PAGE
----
National zoning plan gets go-ahead from the Cabinet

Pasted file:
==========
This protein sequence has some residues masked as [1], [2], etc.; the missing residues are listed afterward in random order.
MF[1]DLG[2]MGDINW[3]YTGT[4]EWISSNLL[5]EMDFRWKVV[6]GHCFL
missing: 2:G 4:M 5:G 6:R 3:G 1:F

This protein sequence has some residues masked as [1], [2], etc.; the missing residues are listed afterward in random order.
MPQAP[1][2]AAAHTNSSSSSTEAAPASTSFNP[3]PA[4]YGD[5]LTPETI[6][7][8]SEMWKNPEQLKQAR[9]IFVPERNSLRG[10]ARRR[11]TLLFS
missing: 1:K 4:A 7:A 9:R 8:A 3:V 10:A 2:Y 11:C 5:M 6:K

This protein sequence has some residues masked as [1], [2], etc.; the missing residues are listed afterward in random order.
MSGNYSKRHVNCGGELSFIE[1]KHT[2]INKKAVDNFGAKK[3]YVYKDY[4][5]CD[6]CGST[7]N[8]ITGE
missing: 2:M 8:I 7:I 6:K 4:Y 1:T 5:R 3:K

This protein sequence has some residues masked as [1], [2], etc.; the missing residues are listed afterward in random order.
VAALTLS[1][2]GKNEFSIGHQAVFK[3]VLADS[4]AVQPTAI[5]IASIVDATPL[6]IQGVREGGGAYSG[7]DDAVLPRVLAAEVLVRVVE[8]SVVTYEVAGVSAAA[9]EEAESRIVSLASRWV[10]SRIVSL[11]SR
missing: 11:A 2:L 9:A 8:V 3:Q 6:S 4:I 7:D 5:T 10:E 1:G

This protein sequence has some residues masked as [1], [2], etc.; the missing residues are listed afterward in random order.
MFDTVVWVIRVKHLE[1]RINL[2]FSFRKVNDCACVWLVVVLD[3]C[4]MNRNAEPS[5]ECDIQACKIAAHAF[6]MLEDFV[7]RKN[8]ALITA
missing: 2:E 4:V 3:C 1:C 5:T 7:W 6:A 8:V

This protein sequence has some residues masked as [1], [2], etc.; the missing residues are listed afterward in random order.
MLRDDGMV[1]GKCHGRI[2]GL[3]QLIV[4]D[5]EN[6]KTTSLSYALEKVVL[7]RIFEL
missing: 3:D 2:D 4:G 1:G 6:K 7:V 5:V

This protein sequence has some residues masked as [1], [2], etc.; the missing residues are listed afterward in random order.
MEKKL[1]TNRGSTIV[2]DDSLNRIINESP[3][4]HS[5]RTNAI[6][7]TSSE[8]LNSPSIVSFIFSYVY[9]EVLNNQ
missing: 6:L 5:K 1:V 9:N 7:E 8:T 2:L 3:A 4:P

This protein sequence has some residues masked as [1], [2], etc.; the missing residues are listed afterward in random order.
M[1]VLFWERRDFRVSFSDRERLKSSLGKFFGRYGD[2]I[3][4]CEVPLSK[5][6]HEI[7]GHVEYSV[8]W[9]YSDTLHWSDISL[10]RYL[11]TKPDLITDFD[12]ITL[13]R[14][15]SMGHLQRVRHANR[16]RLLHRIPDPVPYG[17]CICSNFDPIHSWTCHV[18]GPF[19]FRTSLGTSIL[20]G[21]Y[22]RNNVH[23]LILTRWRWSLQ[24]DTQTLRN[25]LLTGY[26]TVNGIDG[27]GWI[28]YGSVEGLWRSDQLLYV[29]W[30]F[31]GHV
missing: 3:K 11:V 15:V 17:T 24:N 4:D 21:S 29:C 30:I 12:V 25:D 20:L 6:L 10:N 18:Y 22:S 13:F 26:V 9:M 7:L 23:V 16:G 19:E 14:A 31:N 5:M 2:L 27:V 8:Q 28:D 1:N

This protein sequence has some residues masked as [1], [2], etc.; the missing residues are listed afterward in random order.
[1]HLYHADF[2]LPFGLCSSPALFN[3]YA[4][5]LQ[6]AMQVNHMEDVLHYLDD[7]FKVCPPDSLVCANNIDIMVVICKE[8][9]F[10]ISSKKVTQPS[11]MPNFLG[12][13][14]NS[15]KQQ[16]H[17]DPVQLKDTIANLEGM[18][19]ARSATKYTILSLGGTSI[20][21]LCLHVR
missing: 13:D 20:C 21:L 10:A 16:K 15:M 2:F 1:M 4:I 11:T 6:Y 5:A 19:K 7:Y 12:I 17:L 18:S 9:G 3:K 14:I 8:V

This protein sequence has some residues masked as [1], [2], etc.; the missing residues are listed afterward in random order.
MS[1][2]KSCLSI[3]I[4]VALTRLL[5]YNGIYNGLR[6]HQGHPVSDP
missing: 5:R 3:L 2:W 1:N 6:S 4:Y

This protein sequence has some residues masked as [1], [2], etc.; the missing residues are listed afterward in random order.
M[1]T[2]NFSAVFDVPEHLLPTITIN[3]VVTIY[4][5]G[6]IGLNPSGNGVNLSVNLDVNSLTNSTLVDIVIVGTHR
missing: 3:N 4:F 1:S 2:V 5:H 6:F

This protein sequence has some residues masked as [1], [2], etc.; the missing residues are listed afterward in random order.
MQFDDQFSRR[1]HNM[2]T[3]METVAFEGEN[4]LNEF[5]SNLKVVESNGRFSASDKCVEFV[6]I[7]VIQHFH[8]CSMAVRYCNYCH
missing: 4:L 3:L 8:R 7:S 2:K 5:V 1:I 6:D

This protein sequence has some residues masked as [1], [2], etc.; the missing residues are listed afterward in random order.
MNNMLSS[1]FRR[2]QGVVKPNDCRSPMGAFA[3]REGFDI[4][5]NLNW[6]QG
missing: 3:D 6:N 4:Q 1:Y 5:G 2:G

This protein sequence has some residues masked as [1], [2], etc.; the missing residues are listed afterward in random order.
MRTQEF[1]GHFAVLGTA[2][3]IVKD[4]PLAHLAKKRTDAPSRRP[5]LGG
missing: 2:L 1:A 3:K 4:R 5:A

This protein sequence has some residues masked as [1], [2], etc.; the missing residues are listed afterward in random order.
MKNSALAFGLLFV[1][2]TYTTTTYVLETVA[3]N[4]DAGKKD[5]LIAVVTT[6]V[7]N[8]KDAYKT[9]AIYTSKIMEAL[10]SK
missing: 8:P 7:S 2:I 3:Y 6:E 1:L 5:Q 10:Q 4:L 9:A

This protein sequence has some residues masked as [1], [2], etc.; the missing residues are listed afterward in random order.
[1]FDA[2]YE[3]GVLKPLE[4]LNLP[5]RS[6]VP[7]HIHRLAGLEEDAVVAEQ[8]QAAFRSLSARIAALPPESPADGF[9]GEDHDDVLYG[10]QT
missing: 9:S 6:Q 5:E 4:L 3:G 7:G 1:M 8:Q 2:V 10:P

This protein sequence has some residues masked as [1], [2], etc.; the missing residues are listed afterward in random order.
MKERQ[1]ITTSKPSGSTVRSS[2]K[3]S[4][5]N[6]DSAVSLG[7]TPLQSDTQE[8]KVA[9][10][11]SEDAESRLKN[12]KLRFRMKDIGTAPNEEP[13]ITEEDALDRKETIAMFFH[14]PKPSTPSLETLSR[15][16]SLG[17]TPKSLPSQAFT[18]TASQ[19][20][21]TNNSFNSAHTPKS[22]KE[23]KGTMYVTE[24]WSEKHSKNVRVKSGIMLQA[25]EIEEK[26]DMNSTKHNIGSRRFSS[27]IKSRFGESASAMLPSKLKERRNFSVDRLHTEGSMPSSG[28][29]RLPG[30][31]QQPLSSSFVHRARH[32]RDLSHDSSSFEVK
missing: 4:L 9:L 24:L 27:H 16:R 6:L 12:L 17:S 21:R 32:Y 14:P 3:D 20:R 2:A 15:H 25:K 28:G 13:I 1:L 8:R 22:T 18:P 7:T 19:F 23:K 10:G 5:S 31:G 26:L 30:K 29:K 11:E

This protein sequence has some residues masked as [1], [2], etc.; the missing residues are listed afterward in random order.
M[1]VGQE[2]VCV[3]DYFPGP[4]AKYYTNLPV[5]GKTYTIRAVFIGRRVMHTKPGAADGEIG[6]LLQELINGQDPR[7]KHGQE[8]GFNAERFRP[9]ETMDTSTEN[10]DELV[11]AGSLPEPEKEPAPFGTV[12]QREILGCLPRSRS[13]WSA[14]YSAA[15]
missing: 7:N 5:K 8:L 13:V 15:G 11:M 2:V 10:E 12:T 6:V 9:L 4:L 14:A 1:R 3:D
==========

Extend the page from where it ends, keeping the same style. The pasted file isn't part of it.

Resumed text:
As the government unveiled the country’s first national zoning plan yesterday, protesters in Kavala, northern Greece held the biggest demonstration seen in the city in 25 years to demand the shelving of plans to construct a new coal-powered energy plant in the area. More than 12,000 demonstrators took to the streets of Kavala to demand the cancellation of a Public Power Corporation (PPC) plan to build a lignite plant in Nea Karvali, east of the city. «The lignite has managed to draw everyone out of their houses. It was a protest that sent a clear message to PPC and the Development Ministry,» said Sissy Akokalidou, representative of the residents who took part in the march. PPC plans to build six new coal-powered plants across Greece to help meet the country’s growing power appetite. Two plants are likely to be built in cooperation with Germany’s RWE and Greek steelmaker Halyvourgiki. Kavala Mayor Costis Simitsis said the area should not be the dumping ground of the Balkans and accused PPC of moving ahead with plans without the permission of the state. «There are no national or prefectural boundaries when it comes to pollution,» he said. According to local officials, the construction of the energy unit in the area violates local zoning regulations – which the government is revising on a national level. Prime Minister Costas Karamanlis gave the green light yesterday to the government’s new national zoning plan that will soon be tabled in Parliament. The final version of the zoning plan has been watered down from the original draft, dropping limitations on construction activity outside of town-planning districts. Unregulated construction activity outside town-planning areas is often responsible for illegally built homes eating into the country’s shrinking forest areas on city limits. However, Environment Minister Giorgos Souflias said the government is working on putting together a national forest registry in a procedure expected to take four years.